Like us on Facebook and follow us on Twitter.

Want to support local journalism during the pandemic? Make a donation here.

Coronavirus

Get local stories you won't find anywhere else right to your inbox.
Sign up here

Just Posted

“Hot Rod” cast members in Cloverdale during the movie shoot in the summer of 2006, in a photo by Paul Orazietti, executive director of Cloveradale Business Improvement Association. (submitted photo)
SURREY NOW & THEN: ‘Hot Rod’ comedy helped put Cloverdale on movie/TV map

Film backer says Surrey needs to publicize such site highlights, with ‘Smallville’ and more

Police responded to a report of a shooting in the 1300-block of 176 Street at around 7:15 p.m. on June 3, 2017. (File photo)
Trial dates set for senior charged in 2017 ‘targeted’ South Surrey shooting

Jury trial for Kenneth Turpin scheduled to begin Oct. 25

Earl Marriott Secondary alumna Tanis Orsetti has received a $15,000 Cmolik Graduate Studies Scholarship to further her studies in the field of medicine. (File/Contributed photo)
Earl Marriott alumna selected for new $15K scholarship

Tanis Orsetti is studying the use immunotherapy in cancer treatment

Eternity Medical Equipment’s ECAN95 masks have received Health Canada approval and CSA certification. (Eternity Medical Equipment photo)
South Surrey N-95 equivalent manufacturer launches mask recycling program

Eternity Medical Equipment partners with Ontario-based LifeCycle Revive

People take part in an anti-curfew protest in Montreal on Sunday April 11, 2021. Hundreds of people gathered in Old Montreal tonight in defiance of a new 8 p.m. curfew. THE CANADIAN PRESS/Giuseppe Valiante
VIDEO: Hundreds defy Montreal’s 8 p.m. curfew in violent, destructive protest

Quebec reported 1,535 new COVID-19 cases on Sunday, as well as five additional deaths linked to the virus

People walk past the Olympic rings in Whistler, B.C., Friday, May 15, 2020. Whistler which is a travel destination for tourists around the world is seeing the effects of travel bans due to COVID-19. THE CANADIAN PRESS/Jonathan Hayward
Adults living, working in Whistler, B.C., eligible for COVID-19 vaccine on Monday

The move comes as the province deals with a rush of COVID-19 and variant cases in the community

Cannabis bought in British Columbia (Ashley Wadhwani/Black Press Media)
Is it time to start thinking about greener ways to package cannabis?

Packaging suppliers are still figuring eco-friendly and affordable packaging options that fit the mandates of Cannabis Regulations

RCMP crest. (Black Press Media files)
UPDATE: RCMP investigating after child, 6, dies at motel in Duncan, B.C.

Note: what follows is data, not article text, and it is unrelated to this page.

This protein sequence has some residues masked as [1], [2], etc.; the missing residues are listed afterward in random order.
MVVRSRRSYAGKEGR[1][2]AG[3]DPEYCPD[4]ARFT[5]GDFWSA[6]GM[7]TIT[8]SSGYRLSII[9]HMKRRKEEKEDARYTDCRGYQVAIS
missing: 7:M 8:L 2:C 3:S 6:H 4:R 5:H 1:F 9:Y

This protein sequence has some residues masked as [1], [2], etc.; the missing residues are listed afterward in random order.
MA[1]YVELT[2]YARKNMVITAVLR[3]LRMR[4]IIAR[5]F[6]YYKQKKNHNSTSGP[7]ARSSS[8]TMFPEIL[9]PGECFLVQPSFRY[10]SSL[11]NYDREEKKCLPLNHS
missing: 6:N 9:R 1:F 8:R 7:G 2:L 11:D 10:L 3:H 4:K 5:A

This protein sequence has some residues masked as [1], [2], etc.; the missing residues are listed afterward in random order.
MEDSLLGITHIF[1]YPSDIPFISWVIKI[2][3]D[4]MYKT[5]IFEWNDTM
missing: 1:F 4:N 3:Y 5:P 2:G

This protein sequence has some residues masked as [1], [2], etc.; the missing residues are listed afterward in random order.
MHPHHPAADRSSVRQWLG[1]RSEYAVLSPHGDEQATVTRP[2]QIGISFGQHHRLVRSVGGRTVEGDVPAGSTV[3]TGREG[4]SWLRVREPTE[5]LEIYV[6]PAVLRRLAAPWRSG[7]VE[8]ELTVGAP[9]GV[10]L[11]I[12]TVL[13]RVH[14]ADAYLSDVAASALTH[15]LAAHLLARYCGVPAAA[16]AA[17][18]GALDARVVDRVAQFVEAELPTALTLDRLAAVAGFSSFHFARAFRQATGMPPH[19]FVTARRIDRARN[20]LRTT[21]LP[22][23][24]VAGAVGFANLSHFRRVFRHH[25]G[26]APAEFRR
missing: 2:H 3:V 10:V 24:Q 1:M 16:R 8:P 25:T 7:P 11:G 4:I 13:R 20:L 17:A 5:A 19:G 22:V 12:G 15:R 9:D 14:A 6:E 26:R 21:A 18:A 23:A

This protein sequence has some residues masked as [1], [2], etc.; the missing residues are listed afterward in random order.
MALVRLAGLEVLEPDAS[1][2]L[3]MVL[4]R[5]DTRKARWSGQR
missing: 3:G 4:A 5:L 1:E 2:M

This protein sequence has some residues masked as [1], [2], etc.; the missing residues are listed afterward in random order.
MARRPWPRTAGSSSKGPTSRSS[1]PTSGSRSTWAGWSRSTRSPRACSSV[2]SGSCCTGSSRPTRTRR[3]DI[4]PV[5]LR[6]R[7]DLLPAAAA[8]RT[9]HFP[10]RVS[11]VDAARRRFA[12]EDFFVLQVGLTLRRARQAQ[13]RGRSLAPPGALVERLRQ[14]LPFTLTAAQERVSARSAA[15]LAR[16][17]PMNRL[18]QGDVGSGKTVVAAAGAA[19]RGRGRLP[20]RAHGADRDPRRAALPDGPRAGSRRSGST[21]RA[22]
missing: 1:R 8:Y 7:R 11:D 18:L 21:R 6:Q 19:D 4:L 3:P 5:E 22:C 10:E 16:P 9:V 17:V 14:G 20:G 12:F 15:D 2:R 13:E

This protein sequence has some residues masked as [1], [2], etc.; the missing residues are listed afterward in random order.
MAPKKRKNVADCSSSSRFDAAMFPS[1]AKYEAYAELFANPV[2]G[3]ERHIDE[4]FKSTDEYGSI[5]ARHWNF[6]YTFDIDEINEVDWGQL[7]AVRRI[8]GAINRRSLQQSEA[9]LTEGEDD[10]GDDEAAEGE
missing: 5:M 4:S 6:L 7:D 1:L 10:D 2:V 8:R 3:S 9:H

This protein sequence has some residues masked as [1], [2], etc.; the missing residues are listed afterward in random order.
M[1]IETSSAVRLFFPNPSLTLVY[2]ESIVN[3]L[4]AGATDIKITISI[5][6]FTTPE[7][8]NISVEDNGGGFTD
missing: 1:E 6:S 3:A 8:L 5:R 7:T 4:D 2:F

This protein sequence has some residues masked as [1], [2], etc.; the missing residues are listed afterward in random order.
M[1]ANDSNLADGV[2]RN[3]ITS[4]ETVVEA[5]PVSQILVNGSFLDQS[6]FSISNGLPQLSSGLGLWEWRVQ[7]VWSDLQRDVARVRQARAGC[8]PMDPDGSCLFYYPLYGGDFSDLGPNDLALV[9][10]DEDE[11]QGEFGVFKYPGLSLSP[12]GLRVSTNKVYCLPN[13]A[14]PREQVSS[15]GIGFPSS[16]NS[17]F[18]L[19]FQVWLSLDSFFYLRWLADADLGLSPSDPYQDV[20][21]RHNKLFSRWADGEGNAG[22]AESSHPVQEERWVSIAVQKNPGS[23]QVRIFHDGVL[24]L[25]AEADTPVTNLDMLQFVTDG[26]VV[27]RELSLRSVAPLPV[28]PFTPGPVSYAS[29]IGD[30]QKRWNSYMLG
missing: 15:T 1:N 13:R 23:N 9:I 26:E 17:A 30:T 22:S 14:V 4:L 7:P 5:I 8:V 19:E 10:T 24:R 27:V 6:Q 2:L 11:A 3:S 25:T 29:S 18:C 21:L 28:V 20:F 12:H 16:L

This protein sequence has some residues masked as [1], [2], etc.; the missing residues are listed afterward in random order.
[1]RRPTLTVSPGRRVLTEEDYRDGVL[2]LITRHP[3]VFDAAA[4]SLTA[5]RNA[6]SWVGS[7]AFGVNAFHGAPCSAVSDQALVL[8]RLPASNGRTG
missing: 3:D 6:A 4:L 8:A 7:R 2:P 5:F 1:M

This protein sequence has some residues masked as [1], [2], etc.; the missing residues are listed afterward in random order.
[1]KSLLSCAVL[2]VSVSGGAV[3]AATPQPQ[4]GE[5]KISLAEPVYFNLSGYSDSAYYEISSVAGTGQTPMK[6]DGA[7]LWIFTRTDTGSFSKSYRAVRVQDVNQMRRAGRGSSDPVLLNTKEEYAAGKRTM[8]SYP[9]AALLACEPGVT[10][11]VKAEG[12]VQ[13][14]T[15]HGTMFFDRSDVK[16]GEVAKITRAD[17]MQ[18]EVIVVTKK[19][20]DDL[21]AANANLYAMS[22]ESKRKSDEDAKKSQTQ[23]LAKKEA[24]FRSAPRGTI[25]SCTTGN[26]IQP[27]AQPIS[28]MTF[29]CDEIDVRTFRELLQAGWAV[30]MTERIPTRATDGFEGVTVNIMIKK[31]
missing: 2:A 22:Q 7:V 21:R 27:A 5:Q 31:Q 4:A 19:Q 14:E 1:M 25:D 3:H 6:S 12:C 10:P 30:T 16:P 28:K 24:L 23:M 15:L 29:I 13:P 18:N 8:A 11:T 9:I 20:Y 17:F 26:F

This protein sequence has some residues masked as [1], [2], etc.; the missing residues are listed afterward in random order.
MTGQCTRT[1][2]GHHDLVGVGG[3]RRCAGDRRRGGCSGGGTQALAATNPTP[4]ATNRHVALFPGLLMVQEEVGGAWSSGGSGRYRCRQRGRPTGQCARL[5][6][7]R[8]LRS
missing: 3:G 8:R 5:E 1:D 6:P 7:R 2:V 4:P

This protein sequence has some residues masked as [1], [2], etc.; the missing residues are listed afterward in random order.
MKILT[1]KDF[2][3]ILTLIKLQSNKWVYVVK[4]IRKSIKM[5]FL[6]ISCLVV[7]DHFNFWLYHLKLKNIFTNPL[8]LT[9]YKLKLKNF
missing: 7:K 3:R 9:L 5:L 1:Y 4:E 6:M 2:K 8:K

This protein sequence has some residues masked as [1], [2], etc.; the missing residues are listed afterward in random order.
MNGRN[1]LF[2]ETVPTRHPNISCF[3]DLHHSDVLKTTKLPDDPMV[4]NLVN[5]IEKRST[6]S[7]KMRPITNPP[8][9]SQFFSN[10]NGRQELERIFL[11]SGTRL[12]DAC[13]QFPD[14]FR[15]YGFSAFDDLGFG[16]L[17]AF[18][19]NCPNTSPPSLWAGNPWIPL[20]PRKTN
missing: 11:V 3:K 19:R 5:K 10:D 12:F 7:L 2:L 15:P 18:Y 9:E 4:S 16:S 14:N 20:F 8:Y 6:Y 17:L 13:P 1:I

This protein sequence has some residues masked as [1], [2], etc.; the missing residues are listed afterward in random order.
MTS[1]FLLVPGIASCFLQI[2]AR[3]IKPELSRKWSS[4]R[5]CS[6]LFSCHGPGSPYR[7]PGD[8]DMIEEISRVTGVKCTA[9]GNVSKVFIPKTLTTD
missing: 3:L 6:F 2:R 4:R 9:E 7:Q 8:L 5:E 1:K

The BC Coroners Service is conducting its own investigation into the circumstances around the child’s death

RCMP display some of the fish seized from three suspects who pleaded guilty to violating the Fisheries Act in 2019, in this undated handout photo. THE CANADIAN PRESS/HO - RCMP
3 banned from fishing, holding licences after overfishing violations near Vancouver Island

Mounties seized the group’s 30-foot fishing vessel and all equipment on board at the time

B.C. Premier John Horgan responds to questions during a postelection news conference in Vancouver, on Sunday, October 25, 2020. British Columbia’s opposition Liberals and Greens acknowledge the COVID-19 pandemic has presented huge challenges for Horgan’s government, but they say Monday’s throne speech must outline a coherent plan for the province’s economic, health, social and environmental future. THE CANADIAN PRESS/Darryl Dyck
Horgan’s NDP to bring in throne speech in B.C., Opposition wants coherent plan

Farnworth said the budget will include details of government investment in communities and infrastructure

FILE - An arena worker removes the net from the ice after the Vancouver Canucks and Calgary Flames NHL hockey game was postponed due to a positive COVID-19 test result, in Vancouver, British Columbia, in this Wednesday, March 31, 2021, file photo. As vaccinations ramp up past a pace of 3 million a day in the U.S, the NHL is in a tougher spot than the other three major North American professional sports leagues because seven of 31 teams are based on Canada. (Darryl Dyck/The Canadian Press via AP, File)
Vancouver Canucks scheduled to practice Sunday, resume games April 16 after COVID outbreak

Canucks outbreak delayed the team’s season by eight games

Most Read